Needless to say, I was floored! Just on some random request, they spent a whole day composing and practising in that raga, and made it the main piece! And what raga! What extemporisation! The output may have been sub-optimal (mostly because of the sound-system quality, and the fact that it was not a thoroughly rehearsed one), nevertheless, it was no mean effort, and I cannot thank them enough. More importantly, I think they are making a great effort not to get 'stereotyped'. In 4 days, I got introduced to listening dhrupads 'live', in chautaal, sooltal, a dhamar, a sadra, their experimentation with a rare (and unprepared) raga, and their newly introduced sargam singing. Their zeal for trying new things and still be within the prescribed parameters of Dhrupad is amazing. They are making a more than wonderful effort at taking the Dhrupad to the average classical music listener.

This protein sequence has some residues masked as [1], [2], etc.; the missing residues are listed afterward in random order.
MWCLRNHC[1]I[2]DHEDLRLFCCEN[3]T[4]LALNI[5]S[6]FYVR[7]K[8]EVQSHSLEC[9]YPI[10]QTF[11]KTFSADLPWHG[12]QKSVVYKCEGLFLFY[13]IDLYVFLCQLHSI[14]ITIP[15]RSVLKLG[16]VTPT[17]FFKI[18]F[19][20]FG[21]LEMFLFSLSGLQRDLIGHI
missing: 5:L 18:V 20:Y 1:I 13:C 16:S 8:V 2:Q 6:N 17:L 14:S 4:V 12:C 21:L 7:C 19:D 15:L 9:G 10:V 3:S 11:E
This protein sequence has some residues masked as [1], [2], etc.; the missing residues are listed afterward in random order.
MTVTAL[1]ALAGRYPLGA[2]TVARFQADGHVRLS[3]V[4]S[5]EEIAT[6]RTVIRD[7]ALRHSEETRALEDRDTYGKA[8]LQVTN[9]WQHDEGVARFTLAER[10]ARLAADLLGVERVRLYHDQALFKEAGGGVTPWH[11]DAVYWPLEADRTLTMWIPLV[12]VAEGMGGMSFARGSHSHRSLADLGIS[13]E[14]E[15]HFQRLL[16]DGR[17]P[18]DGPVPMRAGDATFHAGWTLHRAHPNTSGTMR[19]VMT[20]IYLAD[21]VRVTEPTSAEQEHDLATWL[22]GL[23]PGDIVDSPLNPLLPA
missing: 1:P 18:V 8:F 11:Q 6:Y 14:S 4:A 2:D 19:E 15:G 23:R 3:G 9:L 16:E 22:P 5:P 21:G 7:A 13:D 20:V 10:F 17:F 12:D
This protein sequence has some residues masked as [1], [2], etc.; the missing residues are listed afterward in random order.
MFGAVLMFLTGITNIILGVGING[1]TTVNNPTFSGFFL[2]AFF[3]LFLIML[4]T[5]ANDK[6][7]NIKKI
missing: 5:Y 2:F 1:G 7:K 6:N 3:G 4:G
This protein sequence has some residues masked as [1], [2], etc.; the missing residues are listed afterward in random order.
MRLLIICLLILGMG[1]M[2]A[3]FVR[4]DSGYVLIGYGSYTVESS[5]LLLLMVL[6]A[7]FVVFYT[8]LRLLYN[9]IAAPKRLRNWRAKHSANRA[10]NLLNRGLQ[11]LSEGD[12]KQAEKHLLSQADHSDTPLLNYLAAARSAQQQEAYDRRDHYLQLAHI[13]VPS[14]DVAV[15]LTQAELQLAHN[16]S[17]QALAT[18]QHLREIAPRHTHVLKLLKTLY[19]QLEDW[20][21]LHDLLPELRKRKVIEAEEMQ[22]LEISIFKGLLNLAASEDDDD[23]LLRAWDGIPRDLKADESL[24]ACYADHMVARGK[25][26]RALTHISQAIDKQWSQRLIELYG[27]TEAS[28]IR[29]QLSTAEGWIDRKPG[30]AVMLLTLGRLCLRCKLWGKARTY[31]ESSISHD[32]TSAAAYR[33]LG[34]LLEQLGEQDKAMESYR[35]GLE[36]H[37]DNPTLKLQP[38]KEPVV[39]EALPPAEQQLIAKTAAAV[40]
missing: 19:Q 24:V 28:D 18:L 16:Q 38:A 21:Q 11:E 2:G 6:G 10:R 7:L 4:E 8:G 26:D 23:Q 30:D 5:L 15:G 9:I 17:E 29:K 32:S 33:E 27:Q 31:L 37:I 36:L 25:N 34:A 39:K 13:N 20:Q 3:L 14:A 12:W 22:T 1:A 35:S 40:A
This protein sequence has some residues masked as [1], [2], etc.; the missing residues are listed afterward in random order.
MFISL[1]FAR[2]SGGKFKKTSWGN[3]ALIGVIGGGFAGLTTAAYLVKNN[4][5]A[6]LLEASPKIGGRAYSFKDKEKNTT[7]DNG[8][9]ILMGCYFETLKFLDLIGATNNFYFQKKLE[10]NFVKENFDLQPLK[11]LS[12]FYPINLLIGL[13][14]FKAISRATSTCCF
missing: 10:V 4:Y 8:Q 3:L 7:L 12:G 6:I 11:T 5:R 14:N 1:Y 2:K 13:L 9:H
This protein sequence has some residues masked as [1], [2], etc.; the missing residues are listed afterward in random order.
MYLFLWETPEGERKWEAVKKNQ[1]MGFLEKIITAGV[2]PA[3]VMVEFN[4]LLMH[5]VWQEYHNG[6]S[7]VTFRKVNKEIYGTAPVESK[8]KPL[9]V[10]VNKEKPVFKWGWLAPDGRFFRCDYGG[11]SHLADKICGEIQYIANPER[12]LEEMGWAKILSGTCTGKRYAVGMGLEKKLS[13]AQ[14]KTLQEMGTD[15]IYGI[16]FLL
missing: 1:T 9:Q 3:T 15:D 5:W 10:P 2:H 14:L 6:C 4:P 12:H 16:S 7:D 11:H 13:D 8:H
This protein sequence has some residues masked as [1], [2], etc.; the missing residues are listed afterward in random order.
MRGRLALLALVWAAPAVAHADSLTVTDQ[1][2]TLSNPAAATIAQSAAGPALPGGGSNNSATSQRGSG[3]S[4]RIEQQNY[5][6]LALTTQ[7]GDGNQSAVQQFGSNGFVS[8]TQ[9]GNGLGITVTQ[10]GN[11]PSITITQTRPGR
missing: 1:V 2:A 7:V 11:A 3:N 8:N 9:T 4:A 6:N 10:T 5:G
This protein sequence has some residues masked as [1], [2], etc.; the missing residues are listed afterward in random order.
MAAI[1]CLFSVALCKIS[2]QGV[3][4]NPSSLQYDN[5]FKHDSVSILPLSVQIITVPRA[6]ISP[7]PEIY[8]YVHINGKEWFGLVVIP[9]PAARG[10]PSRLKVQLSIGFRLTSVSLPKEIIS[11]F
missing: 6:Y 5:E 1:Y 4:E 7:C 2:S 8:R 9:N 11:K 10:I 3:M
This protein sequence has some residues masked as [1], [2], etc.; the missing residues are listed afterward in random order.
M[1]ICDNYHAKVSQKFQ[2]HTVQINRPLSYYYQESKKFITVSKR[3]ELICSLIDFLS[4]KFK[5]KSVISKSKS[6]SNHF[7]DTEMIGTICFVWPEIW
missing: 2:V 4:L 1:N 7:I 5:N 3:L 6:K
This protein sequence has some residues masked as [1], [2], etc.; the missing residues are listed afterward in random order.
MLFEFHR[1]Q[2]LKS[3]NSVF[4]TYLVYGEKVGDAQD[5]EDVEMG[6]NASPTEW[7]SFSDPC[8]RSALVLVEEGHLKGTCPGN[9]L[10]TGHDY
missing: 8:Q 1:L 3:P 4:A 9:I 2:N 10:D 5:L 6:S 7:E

After that, they started on CharukeSi AlAp. Though short (may be 10 mins), it was truly heavenly, and there was not a soul that was not moved. The way the two brothers moved and coordinated with each other reflected the amount of practice that went by. Truly awe-inspiring! And they employed sargam here to a terrific effect. After that, they went to their customary 'Jheeni, jheeni'.

My next stop: raga Durga of Khamaj thaat (S G3 M1 D2 N3 S" : S" N2 D2 M1 G3 S).

Dhrupad Update:
Attended the Gundechas' last concert of their Bangalore circuit today evening. The elaborated AlAp was in Jayanth Malhar-- a delicious cocktail of Jayjaywanti and Miyan-ki-malhar, follwed by the Dhrupad 'Mayi rI barkhA kO Agam'. It was followed by Shankara (quite coincidentally I must add, for I was thinking about it wistfully just today morning while typing this post) Dhrupad in 9-beats 'Shankara Pancha Vadana PannagabhushaNa', and then they wound up with their Adana 'Shiva Shiva Shiva'. The AlAps seemed all top-notch with their meeNds and all, but the execution of the first two Dhrupads indicated that they were new and they could get enough time for a thorough rehearsal together. Or may be the continuous travelling and performance has tired them a tad.